Well here's one for History Corner & no mistake. Did anyone realise Clarissa Eden was still alive? Until this week, that is, when the grand old lady died, aged 101.
|© Imperial War Museum MH 23509|
Hard to envisage, really.
Of course it's conventional to consider Suez 1956 the precise moment when Britain ceased to be a Great Power. But the years that followed didn't represent the freefall that was envisaged by Clarissa's husband Anthony Eden, and the roguish, unscrupulous Harold Macmillan (the big winner in domestic political terms, though he was gung-ho for the campaign beforehand). They both seem to have firmly believed that if they let Nasser get away with nationalising the Suez canal, not only would Soviet-backed Arab nationalist-communism quickly come to dominate the entire Middle East, but Britain would be headed swiftly for the status of a "third-rate power, like the Netherlands". But no; we remained stubbornly second-rate for many decades thereafter. Maybe we still are.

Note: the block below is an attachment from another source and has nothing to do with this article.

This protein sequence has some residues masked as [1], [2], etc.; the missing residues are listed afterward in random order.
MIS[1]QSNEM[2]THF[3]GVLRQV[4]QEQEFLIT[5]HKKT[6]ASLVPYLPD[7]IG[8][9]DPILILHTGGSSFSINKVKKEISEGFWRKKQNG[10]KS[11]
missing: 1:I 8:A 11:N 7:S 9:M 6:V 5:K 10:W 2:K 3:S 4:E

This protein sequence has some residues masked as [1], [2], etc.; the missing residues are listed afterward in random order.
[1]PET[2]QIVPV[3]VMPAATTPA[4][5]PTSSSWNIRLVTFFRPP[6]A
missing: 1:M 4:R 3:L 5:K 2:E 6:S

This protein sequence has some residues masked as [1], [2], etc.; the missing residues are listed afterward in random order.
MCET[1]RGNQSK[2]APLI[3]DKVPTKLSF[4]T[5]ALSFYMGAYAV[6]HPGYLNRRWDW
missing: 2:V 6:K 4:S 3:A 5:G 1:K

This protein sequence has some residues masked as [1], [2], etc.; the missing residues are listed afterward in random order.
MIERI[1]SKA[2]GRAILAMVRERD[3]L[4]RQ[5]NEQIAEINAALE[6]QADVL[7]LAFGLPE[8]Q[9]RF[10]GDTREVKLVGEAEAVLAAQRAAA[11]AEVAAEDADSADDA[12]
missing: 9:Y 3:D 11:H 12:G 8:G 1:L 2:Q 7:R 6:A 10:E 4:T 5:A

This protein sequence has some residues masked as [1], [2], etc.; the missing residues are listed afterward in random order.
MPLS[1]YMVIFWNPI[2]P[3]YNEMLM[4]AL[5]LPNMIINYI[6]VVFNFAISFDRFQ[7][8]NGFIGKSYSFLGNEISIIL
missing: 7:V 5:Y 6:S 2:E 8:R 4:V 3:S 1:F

One concern that comes through very strongly in the attitudes of the time is the concept of national "prestige", the word I used of Nasser above. Cultivating prestige, estimating and comparing different countries' prestige, in those explicit terms, was a major preoccupation in them days. Maybe we ought to worry about it more today: the Chinese obviously do. (Personally, as a very frequent pre-covid overseas traveller, I generally felt myself the beneficiary of a great deal of residual esteem for Britain.)
I was remined of all this when recently writing an obit for an old soldier of my acquaintance who'd fought in many conflicts and served in many countries from 1944 onwards (though not, as it happens, the Suez 'campaign'). He'd left some invaluable notes by way of a memoir, in which he'd been really keen to stress that in everything he did abroad (which was a lot more than fighting, by the way), he'd worked to enhance Britain's prestige. It meant a lot to him; and to the Edens, too. RIP both.